Is LinkedIn still relevant?

I have a LinkedIn account and profile – here it is: https://uk.linkedin.com/in/davidmhopkins

I think it’s OK – nothing special, nothing outstanding. I’ve put a little effort into making it what it is, making sure it’s up to date, professional, and that I have appropriate and relevant connections. I am fully aware of how this ‘shop window’ into my work can work for or against me at any time, even when I’ve been ignoring it for months on end.

Those who know me will know that I moved from Bournemouth University to the University of Leicester in 2012, and again on to the University of Warwick in 2014. I am certain that online professional persona was used as part of the interview/hiring process (let’s face it, they’d have missed a trick if they didn’t use them!) as well as my CV and application forms – my Twitter feed, my LinkedIn profile, my (under-used) Google+ stream, SlideShare presentations, published books, etc.

This is why it’s important to spend a little time keeping your profile up to date, trim the connections (or not accept those you don’t know in some way), post updates and projects, etc.

This LinkedIn Snakes and Ladders from Sue Beckingham is just perfect for anyone who has a LinkedIn profile, student or staff. Sue makes important suggestions on what will help or hinder your profile, like adding projects, publications, and a professional photo (help) or sharing trivia, posting insensitive or unprofessional updates (hinder).

LinkedIn snakes or ladders? from Sue Beckingham

My question is, do we still need LinkedIn? Are those of use who are active elsewhere (Twitter, FaceBook, Google, blogs, etc.) doing enough already, or do we need this ‘amalgamator’ that is LinkedIn to pull our work together? Do you use LinkedIn to find out about people you encounter?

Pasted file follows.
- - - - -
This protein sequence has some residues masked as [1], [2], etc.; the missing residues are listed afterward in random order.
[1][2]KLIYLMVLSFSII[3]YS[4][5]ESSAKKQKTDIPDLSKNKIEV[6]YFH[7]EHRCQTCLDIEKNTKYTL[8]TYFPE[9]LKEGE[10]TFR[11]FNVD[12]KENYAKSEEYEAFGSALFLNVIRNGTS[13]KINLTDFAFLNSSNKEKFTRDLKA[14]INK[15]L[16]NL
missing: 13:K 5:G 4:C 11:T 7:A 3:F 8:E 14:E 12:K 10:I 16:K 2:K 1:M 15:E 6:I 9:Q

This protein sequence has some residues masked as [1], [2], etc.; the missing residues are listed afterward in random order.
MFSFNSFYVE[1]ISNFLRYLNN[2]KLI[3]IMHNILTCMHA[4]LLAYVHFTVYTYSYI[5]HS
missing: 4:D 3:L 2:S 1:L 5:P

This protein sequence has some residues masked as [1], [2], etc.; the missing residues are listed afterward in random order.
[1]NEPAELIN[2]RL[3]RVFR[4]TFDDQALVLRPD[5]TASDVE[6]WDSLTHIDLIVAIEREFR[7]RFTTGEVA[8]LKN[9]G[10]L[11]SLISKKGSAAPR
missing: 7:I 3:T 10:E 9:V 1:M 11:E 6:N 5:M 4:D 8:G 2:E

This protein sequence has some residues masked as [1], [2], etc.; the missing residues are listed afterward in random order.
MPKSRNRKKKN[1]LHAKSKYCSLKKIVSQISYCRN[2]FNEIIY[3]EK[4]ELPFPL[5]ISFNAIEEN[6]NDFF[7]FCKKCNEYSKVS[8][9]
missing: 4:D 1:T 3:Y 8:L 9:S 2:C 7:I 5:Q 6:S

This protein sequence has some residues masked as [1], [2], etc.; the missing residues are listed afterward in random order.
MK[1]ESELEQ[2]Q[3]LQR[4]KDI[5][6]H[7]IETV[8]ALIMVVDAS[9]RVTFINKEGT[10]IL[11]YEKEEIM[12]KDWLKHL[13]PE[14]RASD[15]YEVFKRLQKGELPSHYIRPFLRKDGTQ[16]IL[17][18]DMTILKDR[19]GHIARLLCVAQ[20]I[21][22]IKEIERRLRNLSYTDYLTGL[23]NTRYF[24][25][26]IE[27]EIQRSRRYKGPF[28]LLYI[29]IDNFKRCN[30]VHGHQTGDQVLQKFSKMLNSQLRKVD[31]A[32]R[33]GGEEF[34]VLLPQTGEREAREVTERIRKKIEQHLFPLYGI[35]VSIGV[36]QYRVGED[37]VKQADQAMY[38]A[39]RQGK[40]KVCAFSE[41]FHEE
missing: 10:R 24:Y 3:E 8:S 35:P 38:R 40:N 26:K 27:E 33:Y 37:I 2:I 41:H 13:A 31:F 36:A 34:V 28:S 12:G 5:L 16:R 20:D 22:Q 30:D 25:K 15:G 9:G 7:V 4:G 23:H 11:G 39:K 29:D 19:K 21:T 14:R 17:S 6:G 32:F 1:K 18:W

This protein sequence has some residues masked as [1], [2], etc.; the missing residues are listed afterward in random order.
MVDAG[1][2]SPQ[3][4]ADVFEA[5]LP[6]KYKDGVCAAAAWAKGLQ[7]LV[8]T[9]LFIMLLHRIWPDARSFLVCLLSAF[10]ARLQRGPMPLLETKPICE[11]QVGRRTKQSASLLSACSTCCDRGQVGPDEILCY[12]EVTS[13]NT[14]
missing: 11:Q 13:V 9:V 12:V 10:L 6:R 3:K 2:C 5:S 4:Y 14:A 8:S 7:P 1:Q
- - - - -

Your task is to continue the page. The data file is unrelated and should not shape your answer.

Note: I don’t use the LinkedIn Premium. Does anyone?

Image source: Patrick Feller (CC BY 2.0)

Does your avatar matter?

We all have an avatar on our social network accounts. Some of us took awhile before changing the default, others selected one and have stuck to it over the years. But what does your avatar say about you?

For many this was what people remember me on Twitter for, despite the fact he wasn’t my first avatar:

David Hopkins

Remember him? I used him for about 3 years, and was happy. Scrolling through the status updates made it easy to see and identify tweets or links or shares coming from myself. At the time he was useful as few people used illustrations, favouring more social and personal photos. He was used everywhere, except LinkedIn. For LinkedIn I used a (slightly) more professional, but stylised, B&W photo.

I fought against changing it for quite a long while, against all the posts and articles suggesting I was unprofessional or lacking in integrity or ability to be trusted for not having a ‘proper’ avatar. he is/was my brand, and it was how people knew me and how I’d grown my PLN. I was all to aware of how it could be viewed, and how it could affect how others viewed me, but I am more interested in people judging me for my actions or ability to do my job than how my avatar looked or what shoes I wear. Judge me by my posts, tweets, and what I share, not my avatar or shoes or car I drive.

When we started the BYOD4L (Bring Your Own Device for Learning, January 2014) course I wanted people to actually see me this time, not an illustration, on the course and in the tweet-chats. So, for the duration of the BYOD4L course I changed my Twitter avatar to the same as my LinkedIn one (for no other reason than I liked it):

David Hopkins

But then I realised that I didn’t need or want to hide behind an illustration any more. I kept this avatar for Twitter, and started to update my other social channels to use this one too (SlideShare, Klout, Academia.edu, Google+, etc. After a few months I wanted something a little less obscure and something a little more professional, so I tweaked it and started using this one:

David Hopkins

Same image, but actually showing me, not half of me!